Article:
Odessa Oasis: A wheel different kind of catering


AURORA | About seven months ago, the wall’s of Chris Daniluk’s cubicle had become overwhelmingly claustrophobic.

An employee of Denver-based insulation manufacturer Johns Manville, the life-long Aurora resident said he’d had enough of the fluorescent slog.

“The cubicle life just wasn’t jibing,” Daniluk, 31, said. “It’s tough.”

It didn’t take him long to find a new gig, however, as his cousins, Nick and Alex Daniluk, were busy cooking up a side hustle inside of a graying, 1955 Airstream trailer.

Now, Chris has swapped 5-foot-tall corporate dividers for a 19-foot-long Airstream Flying Cloud named Odessa.

Earlier this spring, the Daniluks launched The Drink Coaster as a planned “mobile speakeasy” housed within their revamped Airstream complete with a concession window, full bar and velveteen seating area.

“Alex is a bartender, he’s good at what he does and he’s wanted to start his own bar for some time” Nick, 32, said. “We’re not there yet, but we thought maybe we could start really small — and on wheels.”

However, licensing regulations quickly dashed the original plan for a watering hole that pops up in different locations around the city, according to Patrick Neely, who found and purchased the trailer.

“We wanted sort of a mobile bar, but, legally … the City of Denver was like, ‘Yeah, you can’t do that. That’s impossible.’”

The Daniluks have since morphed their concept into an events company that provides bespoke cocktails at weddings and large corporate gatherings. They contract with a catering service, Peak Beverage, to handle the wet side of the operation.

“We don’t touch the alcohol side,” Nick said. “You could serve dessert or tennis shoes from our standpoint. We’re just a piece of equipment, but we’ve branded it as a little rough on the outside and a nice lounge on the inside.”

Now valued at some $40,000, the space can accommodate two bartenders, a gaggle of VIPs and even boasts a secret compartment behind a painting of a 19th century couple. Still, the cloudy exterior remains — partly because the industrial paint used to coat it refused to come off after several attempts, and partly to maintain an unassuming profile, Nick said with a chuckle.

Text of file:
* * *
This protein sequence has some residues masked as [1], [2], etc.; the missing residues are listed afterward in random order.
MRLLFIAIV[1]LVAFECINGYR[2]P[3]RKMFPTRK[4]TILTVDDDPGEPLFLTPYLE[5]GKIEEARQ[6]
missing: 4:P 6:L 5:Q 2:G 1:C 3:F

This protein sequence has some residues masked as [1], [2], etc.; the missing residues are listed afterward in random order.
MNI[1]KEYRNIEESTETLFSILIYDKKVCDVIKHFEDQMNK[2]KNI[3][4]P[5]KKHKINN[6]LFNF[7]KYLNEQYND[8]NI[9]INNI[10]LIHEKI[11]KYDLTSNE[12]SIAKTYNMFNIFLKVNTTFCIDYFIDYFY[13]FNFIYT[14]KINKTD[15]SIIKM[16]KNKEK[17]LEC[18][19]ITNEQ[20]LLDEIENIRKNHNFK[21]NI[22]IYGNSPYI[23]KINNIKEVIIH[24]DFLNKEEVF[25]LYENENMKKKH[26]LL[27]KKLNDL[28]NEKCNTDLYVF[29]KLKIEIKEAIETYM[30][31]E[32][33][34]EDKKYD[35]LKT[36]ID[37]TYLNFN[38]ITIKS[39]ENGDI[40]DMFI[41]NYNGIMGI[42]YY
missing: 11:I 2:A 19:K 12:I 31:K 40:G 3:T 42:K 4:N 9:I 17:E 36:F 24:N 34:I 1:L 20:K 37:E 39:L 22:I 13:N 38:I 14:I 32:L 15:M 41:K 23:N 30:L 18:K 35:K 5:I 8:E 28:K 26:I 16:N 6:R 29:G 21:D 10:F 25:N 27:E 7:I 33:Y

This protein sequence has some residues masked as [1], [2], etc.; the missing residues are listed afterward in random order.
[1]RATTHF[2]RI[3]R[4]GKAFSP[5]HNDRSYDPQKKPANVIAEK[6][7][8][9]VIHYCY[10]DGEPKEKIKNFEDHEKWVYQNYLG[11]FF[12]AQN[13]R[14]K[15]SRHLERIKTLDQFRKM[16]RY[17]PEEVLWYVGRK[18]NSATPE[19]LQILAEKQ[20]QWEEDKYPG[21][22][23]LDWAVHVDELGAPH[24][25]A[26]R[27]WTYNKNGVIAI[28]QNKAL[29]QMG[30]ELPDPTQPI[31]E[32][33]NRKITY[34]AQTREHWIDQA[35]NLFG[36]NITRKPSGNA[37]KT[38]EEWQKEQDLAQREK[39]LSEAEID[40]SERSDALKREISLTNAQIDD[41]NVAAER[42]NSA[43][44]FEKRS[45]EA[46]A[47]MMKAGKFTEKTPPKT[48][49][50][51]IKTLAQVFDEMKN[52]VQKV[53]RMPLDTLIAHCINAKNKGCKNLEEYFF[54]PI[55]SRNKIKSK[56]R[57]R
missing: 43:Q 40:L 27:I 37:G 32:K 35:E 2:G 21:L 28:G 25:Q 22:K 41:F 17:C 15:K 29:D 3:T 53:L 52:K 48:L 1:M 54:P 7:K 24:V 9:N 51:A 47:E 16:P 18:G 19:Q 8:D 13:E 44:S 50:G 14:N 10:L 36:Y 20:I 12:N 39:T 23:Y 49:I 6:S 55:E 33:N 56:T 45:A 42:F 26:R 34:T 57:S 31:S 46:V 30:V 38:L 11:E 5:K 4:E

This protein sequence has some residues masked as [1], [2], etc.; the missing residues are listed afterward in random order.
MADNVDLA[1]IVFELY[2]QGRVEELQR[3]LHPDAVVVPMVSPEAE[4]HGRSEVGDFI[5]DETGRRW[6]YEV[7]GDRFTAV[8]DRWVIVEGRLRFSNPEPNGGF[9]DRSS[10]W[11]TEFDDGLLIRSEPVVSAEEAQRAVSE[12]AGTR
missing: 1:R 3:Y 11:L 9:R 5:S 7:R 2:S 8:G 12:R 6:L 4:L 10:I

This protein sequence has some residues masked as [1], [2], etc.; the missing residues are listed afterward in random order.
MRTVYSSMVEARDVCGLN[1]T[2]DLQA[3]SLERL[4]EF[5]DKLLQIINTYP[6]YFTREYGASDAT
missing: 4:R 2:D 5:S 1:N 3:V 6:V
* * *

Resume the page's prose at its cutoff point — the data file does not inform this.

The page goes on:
The Daniluks came into the trailer thanks to Neely, who got in touch with Odessa’s owner after locating another abandoned Airstream at a south Denver storage lot.

“She, as everybody always does, had these great plans of doing something with it,” Neely said. “Then life gets in the way.”

Neely and his wife Kerri Cole have been helping Airstream afficionados remove those unexpected hiccups from the remodeling process for nearly three years through their Englewood-based company Colorado Caravan. Started as a hobby, the firm customizes state-of-the-art land yachts for businesses and those who want to cruise the country in style.

Nick Daniluk has been working at the Airstream conversion business — housed inside of a tricked out Quonset Hut in Englewood — for two years. He’s now in business with his boss through the Drink Coaster: Neely the initial investor, and Nick the fabricator. Chris pitches in with marketing help, and Alex pours the drinks with Peak Beverage.

Chris said The Drink Coaster has already booked about a dozen events, with more on the docket for 2020. The familial crew also just added a new wagon to their fleet with a spruced-up horse trailer-turned-bar that offers similar services as Odessa, but for partygoers on a budget.

“We’re calling it Oats,” Nick said with a laugh. “So that when we tow it, we’re ‘hauling Oats.’”